Category Archives: Culture

Sex and Religion

Attitudes towards sex seem rather different between atheists and mainstream religions. Mainstream religions have developed strong moral messages regarding human sexuality. Engaging in sexual activity outside of marriage and for reasons other than procreation are regarded as sinful.

I am not going to debate the religious perspectives. I merely ask: why does the abandonment of religion lead to radically different views on sexuality?

The same cannot be said for other behaviors where morality plays a role. Both atheists and theists reject murder, stealing and lying. Why such disagreement in scxual matters?

I don’t know why religious attitudes are as they are, although I am aware of various theories about it. Religious attitudes were developed before contraception was a widespread practice. So, intact families and care for children may have had something to do with the development of these attitudes.

The “modern” atheistic view is that contraception frees us from the need to regulate or restrict sexuality. Out-of-wedlock children are no longer a central issue (unless the contraception fails, which is relatively rare). Therefore, why place any moral restrictions on human sexuality? Sex can be viewed as a kind of “sport”, or just another activity that brings us pleasure. Use contraception and enjoy the pleasures of sex, no strings attached. Why is sex a sin if it does not lead to unwanted pregnancy?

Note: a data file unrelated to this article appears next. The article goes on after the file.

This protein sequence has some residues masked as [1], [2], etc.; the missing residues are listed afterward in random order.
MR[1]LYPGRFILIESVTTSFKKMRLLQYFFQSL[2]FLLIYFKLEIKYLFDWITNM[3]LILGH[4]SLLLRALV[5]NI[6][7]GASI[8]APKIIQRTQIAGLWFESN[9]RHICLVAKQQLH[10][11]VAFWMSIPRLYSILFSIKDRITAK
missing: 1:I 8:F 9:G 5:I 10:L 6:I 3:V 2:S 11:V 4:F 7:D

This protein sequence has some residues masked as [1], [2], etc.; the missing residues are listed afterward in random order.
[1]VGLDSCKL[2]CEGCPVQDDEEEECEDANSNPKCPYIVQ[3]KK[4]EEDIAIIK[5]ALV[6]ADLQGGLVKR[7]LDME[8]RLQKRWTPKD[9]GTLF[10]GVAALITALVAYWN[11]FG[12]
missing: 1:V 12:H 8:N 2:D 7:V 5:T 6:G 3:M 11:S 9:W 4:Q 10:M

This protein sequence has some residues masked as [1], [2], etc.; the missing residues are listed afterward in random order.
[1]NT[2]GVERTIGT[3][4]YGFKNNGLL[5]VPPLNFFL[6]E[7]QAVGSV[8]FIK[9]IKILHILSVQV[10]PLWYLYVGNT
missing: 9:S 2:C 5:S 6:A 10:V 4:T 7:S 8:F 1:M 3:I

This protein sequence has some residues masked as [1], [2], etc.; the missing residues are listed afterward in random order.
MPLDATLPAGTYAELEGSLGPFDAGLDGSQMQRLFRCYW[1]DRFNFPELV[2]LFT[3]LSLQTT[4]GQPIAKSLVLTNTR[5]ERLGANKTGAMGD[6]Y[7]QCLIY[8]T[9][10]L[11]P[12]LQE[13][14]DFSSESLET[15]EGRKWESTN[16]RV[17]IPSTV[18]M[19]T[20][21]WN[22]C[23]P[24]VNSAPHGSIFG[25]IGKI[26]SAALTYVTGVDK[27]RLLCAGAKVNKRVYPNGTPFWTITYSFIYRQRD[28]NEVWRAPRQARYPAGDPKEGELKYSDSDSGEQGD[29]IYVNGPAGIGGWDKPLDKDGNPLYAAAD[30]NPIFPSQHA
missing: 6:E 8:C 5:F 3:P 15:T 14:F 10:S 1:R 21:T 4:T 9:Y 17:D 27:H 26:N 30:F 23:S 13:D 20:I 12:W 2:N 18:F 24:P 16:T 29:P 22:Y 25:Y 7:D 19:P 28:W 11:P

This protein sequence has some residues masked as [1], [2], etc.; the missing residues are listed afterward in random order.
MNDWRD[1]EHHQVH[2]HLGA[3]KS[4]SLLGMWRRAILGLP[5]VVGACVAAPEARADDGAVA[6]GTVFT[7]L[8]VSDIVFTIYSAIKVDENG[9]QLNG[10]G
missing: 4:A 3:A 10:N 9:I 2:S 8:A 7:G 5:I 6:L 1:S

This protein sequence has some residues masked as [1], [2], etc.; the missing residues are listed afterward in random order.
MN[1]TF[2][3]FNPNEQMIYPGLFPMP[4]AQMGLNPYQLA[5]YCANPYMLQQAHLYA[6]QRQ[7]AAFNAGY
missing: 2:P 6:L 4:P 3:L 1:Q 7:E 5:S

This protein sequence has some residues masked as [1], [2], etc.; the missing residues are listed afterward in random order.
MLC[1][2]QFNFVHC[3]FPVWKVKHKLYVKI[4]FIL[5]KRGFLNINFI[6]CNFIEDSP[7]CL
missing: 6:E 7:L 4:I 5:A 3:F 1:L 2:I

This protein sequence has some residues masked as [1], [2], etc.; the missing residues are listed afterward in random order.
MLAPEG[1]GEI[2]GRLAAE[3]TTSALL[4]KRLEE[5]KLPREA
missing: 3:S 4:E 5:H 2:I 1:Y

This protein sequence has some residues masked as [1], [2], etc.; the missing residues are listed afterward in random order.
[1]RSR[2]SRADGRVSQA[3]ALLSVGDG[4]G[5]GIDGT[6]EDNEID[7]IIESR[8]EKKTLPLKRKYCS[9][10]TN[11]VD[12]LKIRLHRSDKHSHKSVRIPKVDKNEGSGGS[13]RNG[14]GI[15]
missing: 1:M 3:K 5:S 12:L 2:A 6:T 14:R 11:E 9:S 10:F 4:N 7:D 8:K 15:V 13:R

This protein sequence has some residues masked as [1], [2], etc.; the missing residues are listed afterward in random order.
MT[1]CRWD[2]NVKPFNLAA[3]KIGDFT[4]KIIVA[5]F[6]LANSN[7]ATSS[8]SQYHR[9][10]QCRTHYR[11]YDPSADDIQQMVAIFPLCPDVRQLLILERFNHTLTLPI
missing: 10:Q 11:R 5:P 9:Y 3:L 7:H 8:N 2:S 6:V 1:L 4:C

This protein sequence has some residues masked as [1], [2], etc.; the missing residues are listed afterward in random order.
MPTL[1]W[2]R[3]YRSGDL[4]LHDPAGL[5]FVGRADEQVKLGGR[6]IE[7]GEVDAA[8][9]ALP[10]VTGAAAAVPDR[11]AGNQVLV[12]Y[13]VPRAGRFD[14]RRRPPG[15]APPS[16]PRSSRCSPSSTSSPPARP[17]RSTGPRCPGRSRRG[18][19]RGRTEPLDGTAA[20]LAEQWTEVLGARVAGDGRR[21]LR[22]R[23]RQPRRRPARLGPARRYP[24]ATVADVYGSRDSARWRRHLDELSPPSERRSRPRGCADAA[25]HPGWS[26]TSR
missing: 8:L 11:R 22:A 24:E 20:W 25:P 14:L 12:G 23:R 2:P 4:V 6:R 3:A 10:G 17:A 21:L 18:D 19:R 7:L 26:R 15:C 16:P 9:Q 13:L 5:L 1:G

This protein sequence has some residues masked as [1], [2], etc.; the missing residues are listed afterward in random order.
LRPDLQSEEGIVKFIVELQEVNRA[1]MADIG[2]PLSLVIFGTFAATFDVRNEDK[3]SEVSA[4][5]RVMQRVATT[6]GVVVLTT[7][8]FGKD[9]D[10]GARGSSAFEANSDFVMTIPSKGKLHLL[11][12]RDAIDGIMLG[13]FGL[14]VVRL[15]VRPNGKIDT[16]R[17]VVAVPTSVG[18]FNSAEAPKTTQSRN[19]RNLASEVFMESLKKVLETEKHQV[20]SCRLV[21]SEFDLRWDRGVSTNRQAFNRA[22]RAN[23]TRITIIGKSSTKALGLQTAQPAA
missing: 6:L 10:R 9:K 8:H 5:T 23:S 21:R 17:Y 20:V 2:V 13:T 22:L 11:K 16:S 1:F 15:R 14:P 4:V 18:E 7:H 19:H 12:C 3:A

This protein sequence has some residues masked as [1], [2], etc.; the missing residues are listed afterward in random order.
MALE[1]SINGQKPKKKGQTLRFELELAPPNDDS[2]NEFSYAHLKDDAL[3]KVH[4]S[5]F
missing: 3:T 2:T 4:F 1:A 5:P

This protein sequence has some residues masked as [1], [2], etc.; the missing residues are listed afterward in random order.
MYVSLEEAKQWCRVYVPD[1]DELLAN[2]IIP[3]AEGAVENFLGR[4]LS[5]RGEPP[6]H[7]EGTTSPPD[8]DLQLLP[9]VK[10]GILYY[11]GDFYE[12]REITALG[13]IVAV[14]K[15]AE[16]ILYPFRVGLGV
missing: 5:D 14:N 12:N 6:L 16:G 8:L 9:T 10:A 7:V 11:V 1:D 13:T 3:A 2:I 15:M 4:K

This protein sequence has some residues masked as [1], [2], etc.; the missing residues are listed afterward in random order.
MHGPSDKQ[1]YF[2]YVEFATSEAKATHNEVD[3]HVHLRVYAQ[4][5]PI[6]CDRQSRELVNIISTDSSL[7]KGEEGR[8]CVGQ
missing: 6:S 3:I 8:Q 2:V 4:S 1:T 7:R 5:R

To me, this divergence of attitudes towards human sexuality is a mystery. Can atheists defend the perspective that sex is a sport? Human sexuality involves our deepest emotions and connections with others. Should it be engaged in lightly? A deep belief in human dignity and worth is a common bond at the core of both religion and atheistic humanism. Human dignity and worth should inform our sexual activities, and prevent us from using others as sexual entertainment machines. This is at the core of attitudes towards sexuality: how we view other people. Are people of sacred value, or just objects we use to gratify ourselves? That is a central question.

Those who are religious will follow the dictates of their religion, few questions asked (usually). Those who do not follow a religion ought to consider how their views on human sexuality fit into their overall world view. Perhaps religion has some useful perspectives to offer as regards human sexuality, derived from a base of belief in human self-worth. Atheists ought to consider whether certain forms of sexual restraint lead to greater joy, because of the positive philosophy underlying such restraint. Pleasure is nice, but there are other gifts to our souls that restraint may bring.

The Self

Why does religion appeal to our selfishness? Why must eternal life be the reward for following Jesus? Why not serve God and then perish?

What is “eternity” anyway? We cannot conceive an infinity of time. “Eternal life” means that we will never face the moment when we know we will die. This moment is what we fear, not death itself.

May I suggest a workaround to your fear of death? When that moment is presented to you, fantasize about something else. Imagine you are in a much better place and time. Take your mind off the present. If you can do this, you no longer need fear death. (If you do not have the imaginative powers to fantasize, then devote your life to developing such powers).

The only reason to seek immortality is because one is confused about death, which means one is confused about life. Every day we lose consciousness when we sleep, which does not terrify us. We believe we will wake up again. In essence, we believe in our own resurrection. This belief separates sleep from death. It is a fine line.